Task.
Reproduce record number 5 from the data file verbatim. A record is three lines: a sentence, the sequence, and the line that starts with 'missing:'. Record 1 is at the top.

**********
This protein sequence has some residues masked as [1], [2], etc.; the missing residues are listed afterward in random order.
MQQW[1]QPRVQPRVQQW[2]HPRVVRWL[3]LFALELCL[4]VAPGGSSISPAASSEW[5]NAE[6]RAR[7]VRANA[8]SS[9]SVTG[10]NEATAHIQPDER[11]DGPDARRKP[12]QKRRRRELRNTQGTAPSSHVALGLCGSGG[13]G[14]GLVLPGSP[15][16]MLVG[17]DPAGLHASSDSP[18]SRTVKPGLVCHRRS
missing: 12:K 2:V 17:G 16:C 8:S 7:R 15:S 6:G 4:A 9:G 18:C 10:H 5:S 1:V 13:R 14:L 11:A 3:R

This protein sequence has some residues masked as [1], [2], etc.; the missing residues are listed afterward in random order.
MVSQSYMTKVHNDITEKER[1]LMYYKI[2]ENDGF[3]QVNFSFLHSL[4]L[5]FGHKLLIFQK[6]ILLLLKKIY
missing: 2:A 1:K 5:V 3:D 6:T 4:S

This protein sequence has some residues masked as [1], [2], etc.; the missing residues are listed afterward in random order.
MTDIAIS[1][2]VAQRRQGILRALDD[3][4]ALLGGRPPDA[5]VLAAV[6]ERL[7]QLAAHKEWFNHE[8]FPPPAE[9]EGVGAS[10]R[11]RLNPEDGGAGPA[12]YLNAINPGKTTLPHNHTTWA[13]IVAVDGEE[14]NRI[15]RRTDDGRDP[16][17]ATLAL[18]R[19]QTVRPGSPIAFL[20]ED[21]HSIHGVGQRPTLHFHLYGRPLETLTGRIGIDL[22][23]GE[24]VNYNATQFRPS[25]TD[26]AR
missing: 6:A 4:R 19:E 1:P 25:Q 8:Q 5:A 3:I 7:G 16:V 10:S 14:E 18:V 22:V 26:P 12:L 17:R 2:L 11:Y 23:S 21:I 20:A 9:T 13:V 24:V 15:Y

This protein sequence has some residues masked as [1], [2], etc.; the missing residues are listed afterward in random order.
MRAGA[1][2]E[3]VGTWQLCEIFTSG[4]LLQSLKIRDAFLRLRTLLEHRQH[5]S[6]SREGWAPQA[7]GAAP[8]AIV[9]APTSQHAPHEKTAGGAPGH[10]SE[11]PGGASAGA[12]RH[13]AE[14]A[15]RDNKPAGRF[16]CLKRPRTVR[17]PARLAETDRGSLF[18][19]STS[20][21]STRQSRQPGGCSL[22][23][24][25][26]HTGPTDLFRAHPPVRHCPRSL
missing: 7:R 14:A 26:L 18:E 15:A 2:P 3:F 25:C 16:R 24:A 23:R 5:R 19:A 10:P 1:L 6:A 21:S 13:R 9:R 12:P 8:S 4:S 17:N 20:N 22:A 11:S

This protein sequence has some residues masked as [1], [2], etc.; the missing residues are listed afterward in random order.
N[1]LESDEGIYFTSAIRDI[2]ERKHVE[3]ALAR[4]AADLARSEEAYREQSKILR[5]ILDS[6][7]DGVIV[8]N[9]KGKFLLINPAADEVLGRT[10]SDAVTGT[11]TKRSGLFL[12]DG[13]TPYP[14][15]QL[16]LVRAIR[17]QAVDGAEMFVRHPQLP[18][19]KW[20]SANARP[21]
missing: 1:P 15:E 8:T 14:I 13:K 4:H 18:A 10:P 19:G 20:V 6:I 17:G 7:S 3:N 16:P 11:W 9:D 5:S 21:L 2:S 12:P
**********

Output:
This protein sequence has some residues masked as [1], [2], etc.; the missing residues are listed afterward in random order.
N[1]LESDEGIYFTSAIRDI[2]ERKHVE[3]ALAR[4]AADLARSEEAYREQSKILR[5]ILDS[6][7]DGVIV[8]N[9]KGKFLLINPAADEVLGRT[10]SDAVTGT[11]TKRSGLFL[12]DG[13]TPYP[14][15]QL[16]LVRAIR[17]QAVDGAEMFVRHPQLP[18][19]KW[20]SANARP[21]
missing: 1:P 15:E 8:T 14:I 13:K 4:H 18:A 10:P 19:G 20:V 6:I 17:G 7:S 3:N 16:P 11:W 9:D 5:S 21:L 2:S 12:P